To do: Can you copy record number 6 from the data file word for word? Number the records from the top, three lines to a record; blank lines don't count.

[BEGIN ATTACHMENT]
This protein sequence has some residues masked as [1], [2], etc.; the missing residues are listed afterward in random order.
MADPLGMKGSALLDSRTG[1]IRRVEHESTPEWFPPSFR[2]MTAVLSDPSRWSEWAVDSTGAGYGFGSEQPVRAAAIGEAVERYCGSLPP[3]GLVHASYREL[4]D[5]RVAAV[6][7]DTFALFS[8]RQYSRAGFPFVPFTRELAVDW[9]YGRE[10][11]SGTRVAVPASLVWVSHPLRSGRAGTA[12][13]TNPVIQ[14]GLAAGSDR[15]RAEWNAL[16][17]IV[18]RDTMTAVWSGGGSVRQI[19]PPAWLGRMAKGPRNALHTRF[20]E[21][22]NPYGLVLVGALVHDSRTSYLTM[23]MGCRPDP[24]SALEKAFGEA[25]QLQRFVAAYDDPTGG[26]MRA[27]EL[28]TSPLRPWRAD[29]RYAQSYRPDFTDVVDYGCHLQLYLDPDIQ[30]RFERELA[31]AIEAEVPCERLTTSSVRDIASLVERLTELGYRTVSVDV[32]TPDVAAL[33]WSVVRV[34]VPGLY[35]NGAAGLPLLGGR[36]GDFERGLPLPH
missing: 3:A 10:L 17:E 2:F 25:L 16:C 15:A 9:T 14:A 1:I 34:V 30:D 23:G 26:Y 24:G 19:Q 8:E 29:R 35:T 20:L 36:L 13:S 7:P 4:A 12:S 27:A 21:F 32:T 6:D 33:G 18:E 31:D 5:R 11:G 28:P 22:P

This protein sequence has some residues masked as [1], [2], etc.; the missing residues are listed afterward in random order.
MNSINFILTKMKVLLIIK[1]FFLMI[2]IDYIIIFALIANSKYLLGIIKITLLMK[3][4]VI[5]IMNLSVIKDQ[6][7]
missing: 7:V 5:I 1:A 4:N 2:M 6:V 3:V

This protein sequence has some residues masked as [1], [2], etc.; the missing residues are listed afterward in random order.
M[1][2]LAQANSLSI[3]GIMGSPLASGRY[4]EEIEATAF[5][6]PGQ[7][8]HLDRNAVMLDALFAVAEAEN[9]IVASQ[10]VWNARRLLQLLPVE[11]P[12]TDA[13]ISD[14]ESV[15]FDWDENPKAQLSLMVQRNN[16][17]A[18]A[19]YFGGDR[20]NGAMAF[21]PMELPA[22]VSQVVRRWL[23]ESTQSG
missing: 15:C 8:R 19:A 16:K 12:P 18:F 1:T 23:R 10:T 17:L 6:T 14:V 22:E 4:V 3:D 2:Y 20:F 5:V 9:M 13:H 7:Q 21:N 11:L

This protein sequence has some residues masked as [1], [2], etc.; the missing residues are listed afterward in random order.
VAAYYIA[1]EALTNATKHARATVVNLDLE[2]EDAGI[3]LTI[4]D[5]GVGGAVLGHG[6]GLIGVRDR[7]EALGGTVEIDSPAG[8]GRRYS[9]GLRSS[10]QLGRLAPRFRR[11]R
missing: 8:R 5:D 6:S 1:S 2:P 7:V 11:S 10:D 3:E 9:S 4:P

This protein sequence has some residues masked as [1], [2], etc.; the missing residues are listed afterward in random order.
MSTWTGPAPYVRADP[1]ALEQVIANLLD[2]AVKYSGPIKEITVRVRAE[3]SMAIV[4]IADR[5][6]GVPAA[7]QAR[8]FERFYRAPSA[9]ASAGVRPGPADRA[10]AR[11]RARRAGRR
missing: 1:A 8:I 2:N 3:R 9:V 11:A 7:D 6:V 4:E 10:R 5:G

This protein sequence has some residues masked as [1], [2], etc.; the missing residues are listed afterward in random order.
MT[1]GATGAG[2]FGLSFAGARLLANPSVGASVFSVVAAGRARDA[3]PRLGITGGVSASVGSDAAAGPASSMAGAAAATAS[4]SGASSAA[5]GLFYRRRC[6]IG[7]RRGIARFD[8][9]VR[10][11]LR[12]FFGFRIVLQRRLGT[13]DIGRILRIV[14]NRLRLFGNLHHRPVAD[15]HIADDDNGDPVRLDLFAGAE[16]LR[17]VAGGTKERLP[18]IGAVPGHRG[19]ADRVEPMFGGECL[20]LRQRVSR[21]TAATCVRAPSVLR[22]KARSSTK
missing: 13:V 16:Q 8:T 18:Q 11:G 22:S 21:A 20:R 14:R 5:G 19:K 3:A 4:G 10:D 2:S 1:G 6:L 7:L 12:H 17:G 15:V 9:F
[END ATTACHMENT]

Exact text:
This protein sequence has some residues masked as [1], [2], etc.; the missing residues are listed afterward in random order.
MT[1]GATGAG[2]FGLSFAGARLLANPSVGASVFSVVAAGRARDA[3]PRLGITGGVSASVGSDAAAGPASSMAGAAAATAS[4]SGASSAA[5]GLFYRRRC[6]IG[7]RRGIARFD[8][9]VR[10][11]LR[12]FFGFRIVLQRRLGT[13]DIGRILRIV[14]NRLRLFGNLHHRPVAD[15]HIADDDNGDPVRLDLFAGAE[16]LR[17]VAGGTKERLP[18]IGAVPGHRG[19]ADRVEPMFGGECL[20]LRQRVSR[21]TAATCVRAPSVLR[22]KARSSTK
missing: 13:V 16:Q 8:T 18:Q 11:G 22:S 21:A 20:R 14:R 5:G 19:K 3:A 4:G 10:D 2:S 1:G 6:L 7:L 12:H 17:G 15:V 9:F